It’s not just dogs that like being outside, cats love being outdoors too if given an opportunity. However, many cat parents avoid doing so due to safety reasons of them leaving the house and will not be able to find their way back. But have you thought of leash training your cat so they can get to experience the world around them and to stimulate their mind?
Just like dogs, you can train your cat to be comfortable with being on a leash. It is very natural for cats so start with slowly sensitizing your cat to the equipment. Some will take to it sooner than the others. Our cat Max doesn’t mind while others need time.
So here’s what you need to know: Leash training a cat is different from leash training a dog and therefore requires different equipment. Make sure you use equipment that is specifically designed for cats.
Yes to: a well-fitted cat harness
No to: a small dog harness
Yes to: A lightweight, nylon or cloth leash
No: chain leashes, flexi-type leashes
Don’t forget to have ID tags on your cat and vaccinations are up to date.
Now let’s get started!
Step 1: Get your cat used to wearing the harness indoors first.
Place the harness on your cat without the leash attached. Give him a treat or two with the harness on then slowly take the harness off. Only give treats when the harness is on, do not give treats when the harness is off. Repeat this process while gradually increasing the amount of time your cat wears the harness. You want this step to be as pleasant as possible to form a positive association with the equipment.
Step 2: Get your cat used to walking on the leash (without tension) indoors.
Once your cat is comfortable with the harness, attach the leash to the harness. Begin by allowing your cat to walk around as you follow with the leash loose. After a short time, remove the harness and leash and repeat this process for a few days until your cat is relaxed and freely walking.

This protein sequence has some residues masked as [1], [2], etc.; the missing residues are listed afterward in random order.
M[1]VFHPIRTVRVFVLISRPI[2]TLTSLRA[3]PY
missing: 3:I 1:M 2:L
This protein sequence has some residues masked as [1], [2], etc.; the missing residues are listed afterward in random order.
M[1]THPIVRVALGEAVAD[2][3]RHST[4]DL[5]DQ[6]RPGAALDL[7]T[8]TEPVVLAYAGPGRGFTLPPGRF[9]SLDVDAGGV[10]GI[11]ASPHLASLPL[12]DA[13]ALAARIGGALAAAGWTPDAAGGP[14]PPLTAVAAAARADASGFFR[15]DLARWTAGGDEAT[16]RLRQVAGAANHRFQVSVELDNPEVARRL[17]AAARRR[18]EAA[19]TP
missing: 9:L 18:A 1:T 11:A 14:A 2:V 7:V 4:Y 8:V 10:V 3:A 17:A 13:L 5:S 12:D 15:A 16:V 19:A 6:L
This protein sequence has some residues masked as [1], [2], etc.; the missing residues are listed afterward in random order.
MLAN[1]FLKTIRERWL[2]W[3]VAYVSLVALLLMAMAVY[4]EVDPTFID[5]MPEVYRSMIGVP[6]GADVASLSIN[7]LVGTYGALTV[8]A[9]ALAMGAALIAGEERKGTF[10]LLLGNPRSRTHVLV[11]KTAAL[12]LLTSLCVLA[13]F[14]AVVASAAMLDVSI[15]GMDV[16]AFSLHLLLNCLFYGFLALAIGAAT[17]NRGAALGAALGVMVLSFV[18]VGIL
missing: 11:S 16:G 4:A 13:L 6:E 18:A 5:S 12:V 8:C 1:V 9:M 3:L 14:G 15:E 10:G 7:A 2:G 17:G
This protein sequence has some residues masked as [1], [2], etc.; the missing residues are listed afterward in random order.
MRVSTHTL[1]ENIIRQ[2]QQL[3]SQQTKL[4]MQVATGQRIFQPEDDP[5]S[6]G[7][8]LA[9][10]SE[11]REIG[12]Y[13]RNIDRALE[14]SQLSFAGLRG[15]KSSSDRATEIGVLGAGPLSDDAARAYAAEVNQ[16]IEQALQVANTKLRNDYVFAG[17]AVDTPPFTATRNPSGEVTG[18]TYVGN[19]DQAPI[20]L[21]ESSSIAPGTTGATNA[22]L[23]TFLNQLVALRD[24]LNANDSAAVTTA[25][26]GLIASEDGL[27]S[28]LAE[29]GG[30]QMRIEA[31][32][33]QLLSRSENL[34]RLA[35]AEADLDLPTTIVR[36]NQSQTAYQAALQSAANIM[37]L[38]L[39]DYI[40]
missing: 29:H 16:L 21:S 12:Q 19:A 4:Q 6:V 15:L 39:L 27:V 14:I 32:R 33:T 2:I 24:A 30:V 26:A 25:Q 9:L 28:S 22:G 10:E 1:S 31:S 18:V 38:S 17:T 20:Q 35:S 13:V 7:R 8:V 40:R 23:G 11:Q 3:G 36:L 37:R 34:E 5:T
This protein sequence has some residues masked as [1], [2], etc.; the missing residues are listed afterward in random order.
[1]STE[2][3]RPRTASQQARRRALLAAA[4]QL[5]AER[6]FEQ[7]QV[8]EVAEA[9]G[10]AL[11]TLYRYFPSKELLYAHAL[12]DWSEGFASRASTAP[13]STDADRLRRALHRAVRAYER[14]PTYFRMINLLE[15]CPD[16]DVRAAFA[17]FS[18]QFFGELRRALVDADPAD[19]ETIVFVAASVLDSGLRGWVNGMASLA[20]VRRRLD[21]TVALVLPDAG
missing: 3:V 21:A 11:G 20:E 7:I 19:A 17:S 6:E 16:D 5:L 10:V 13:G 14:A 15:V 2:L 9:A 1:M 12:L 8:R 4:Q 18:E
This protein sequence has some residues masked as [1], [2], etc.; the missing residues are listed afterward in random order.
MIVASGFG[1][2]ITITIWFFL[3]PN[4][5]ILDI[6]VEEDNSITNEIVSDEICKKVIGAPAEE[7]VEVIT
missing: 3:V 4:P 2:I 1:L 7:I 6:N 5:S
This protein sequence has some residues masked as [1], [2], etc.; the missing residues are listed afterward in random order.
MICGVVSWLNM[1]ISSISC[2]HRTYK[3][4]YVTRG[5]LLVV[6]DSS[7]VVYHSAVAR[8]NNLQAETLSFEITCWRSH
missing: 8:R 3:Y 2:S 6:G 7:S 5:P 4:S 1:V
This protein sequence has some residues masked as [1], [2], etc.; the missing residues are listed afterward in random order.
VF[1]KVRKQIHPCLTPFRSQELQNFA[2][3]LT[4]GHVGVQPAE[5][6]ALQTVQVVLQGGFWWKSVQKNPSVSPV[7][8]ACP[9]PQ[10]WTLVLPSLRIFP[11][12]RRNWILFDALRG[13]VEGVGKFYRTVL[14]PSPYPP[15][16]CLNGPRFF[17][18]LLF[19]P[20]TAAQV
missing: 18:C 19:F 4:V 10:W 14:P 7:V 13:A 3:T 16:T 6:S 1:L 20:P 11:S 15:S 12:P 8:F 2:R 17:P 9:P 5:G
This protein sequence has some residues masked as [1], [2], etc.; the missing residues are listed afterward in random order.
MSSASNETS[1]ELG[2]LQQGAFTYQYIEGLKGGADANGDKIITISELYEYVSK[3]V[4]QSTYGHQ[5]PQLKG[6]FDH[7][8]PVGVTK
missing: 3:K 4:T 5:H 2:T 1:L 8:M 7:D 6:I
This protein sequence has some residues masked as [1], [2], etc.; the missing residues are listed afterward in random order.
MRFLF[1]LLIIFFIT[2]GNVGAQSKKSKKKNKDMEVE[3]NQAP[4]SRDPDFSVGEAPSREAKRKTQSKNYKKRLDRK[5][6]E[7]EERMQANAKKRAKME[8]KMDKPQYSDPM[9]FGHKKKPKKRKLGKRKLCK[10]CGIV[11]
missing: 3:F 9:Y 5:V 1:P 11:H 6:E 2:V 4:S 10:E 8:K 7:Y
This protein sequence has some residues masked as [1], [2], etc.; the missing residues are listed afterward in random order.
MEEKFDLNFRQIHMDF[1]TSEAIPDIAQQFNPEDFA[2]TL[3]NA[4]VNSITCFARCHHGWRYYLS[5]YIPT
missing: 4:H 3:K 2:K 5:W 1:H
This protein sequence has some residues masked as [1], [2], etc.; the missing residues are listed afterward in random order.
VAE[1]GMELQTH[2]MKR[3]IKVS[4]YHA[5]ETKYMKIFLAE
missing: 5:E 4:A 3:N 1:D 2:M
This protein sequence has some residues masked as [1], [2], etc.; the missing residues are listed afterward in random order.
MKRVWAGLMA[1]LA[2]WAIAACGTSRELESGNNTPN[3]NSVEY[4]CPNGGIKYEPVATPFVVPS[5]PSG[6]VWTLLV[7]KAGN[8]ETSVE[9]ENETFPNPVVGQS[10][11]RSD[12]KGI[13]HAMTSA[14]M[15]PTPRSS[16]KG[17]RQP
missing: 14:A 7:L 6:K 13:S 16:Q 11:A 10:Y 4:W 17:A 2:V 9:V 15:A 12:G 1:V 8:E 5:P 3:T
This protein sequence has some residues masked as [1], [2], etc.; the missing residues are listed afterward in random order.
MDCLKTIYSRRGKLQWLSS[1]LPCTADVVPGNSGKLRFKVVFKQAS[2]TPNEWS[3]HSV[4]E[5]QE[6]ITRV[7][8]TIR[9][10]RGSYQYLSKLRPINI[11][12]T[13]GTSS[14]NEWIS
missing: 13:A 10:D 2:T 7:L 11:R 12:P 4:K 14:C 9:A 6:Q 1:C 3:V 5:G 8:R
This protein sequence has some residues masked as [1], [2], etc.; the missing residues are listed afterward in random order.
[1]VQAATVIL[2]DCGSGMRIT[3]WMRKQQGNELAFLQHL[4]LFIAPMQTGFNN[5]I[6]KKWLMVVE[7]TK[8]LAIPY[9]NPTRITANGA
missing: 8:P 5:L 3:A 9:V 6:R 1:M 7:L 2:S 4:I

Step 3: Get your cat used to leash tension indoors.
While supervising, allow your cat to drag the leash behind him or her while freely moving around your home. This will allow your cat to feel and get comfortable with a little bit of leash tension. Always make sure to supervise this and never leave a leash or harness on an unsupervised cat. Remember to take it slow and positively.
Step 4: Walk your cat indoors.
Put on the harness and leash and follow your cat as in Step 2. After the cat has walked a bit, gently try to lead your cat in another direction. Use treats either dropped on the floor or held in your fingers to lure your cat and then reward for moving if you need to. Reward your cat with praise and treats if he walks on his own, too! You can use mousse like treats to make it easier.
Step 5: Go Outside.
Start by walking your cat to the door, opening the door, and encouraging him to go outside. This can be the corridor of your apartment or your garden (to start with). To help with this, toss a treat or use the mousse tube and step outside with one-foot and lure your cat. If your cat is frightened or hesitant, do not force him to go out. Instead, stop for the day and try again later. Make sure to bring treats for your cat when walking outside. Keep the time spent outside to a few lovely minutes. When it comes to training, it is far better to end on a positive note than a negative one. Also consider no traffic area and safe from dogs, joggers or anything that might spook your cat.
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P.s. we have many cat-lovers in our community, so get in touch and let your cat meet his/her new best friend!